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The Magic and Valuable Insights on Expanding into the LTL Market

The SMC3 Connections 2022 supply chain event kicked off with a bit of magic. That is, professional basketball legend and business titan Earvin “Magic” Johnson delivered the keynote address, regaling the attendees with his inspirational, rags to riches story and insight on how to win—on the court and in business.

“I grew up poor, but I didn’t have poor dreams,” Johnson told the crowd gathered at the Intercontinental Hotel in San Diego for the first day of the event.

Off the court, the former five-time NBA champion and three-time MVP with the Los Angeles Lakers, is now the Chairman and Chief Executive Officer at Magic Johnson Enterprises. He has invested in a wide range of businesses including professional sports teams, movie theaters, financial services, infrastructure, restaurants and retail, and is driven by a mission to do good and do well at the same time.

“My greatest achievement is not the basketball championships. Cookie and I have sent over 10,000 minorities to college who had the grades to get in, but not the financial means. That’s my greatest achievement,” Johnson said.

As for how to succeed in business and weather a myriad of ongoing supply chain challenges, Johnson had this advice. “We’re all under pressure. We eat pressure for breakfast. Embrace change. You guys are working overtime to get us everything we need,” Johnson said. “Stay resilient, stay strong, stay believing.”

Following another session with a panel of experts in the LTL landscape—from Yellow Corporation, Estes Express and FragilePAK—Connections attendees heard from industry keynote speaker David Jackson, Chief Executive Officer of Knight-Swift Transportation Holdings. Knight-Swift is one of the largest transportation companies in the U.S. that has acquired two LTL transportation companies in recent years and staked an unusual claim in this segment of the transportation industry.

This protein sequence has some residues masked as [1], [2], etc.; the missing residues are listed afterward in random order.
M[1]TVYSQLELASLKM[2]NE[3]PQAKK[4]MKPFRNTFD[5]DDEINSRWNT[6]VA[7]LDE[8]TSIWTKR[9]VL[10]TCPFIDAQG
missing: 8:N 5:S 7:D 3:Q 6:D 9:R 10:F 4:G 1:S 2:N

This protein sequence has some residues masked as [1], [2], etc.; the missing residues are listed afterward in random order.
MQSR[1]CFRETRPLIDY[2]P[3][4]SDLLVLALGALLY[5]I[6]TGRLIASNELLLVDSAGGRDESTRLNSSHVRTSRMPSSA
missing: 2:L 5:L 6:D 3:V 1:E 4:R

Moderator Bill Cassidy, senior editor at the Journal of Commerce, kicked off the conversation with a pointed question to Jackson. “Why LTL? Why now?

“Truckload was the heartbeat of our business, but there’s a lot of volatility these days,” said Jackson. “We are fascinated by the LTL market and want to take advantage of the synergies that exist.”

Knight-Swift acquired AAA Cooper Transportation and Midwest Motor Express Inc. (MME) in recent years to add LTL transportation to its roster of offerings. When Knight-Swift works with its LTL brands, the focus is on preserving the brand, optimizing the network, helping the company improve, and serving the interests of the families that own the companies and their employees, Jackson said.

“The brand continues, but behind the scenes there are efficiencies that improve operating ratios,” said Jackson. “Every month they do a little bit better sequentially.”

“When we announced the deal with AAA Cooper, one of our customers wanted to do something with them. We made the introduction, which led to a bid award and a meaningful amount of business today,” Jackson added.

The LTL market is much more stable than the truckload market, which is experiencing much unpredictability today. For truckload providers thinking of venturing into the LTL market, Jackson offers this advice.

“LTL is a difficult business to get into. It’s very technology dependent,” said Jackson. “Efficiency always wins. Find new, better, more efficient ways to do things and you’ll see opportunity.”

As for thriving in the current state of the economy, Jackson offers that “we have to be on roller skates and be ready.” While household income has gone up, the increases are being eclipsed by inflation. The only way to solve for two problems at the exact same time is increasing productivity, Jackson said.

“If you can find a way with the same number of employees to produce 20-30% more income, business owners can increase what they do and pay to individuals…which can keep inflation at bay.”

Jackson also noted that the U.S. fared better than many other countries during the COVID-19 pandemic by quickly adapting to digital platforms like Teams and Zoom for business continuity. “We got added productivity when others in different countries didn’t,” he said.

Amid all the supply chain instability, there are wonderful opportunities for the future, Jackson said. But he emphasized the opportunities will only come from being focused on discovering efficiencies and improving productivity.

Other day one sessions at SMC³ Connections included a global economic update, a U.S. financial update and breakout sessions covering a variety of timely industry topics.

The three-day Connections supply chain event produced annually by SMC³ provides the ideal environment for qualitative, valuable networking and industry education. Carriers, shippers, logistics service providers and technology providers consistently attend the summer’s premier collaborative supply chain intelligence event for its unrivaled networking opportunities, top-tier presenters, and timely content to finish 2022 strong.

To learn more about SMC³ supply chain conferences, visit

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Categories: Education, Supply Chain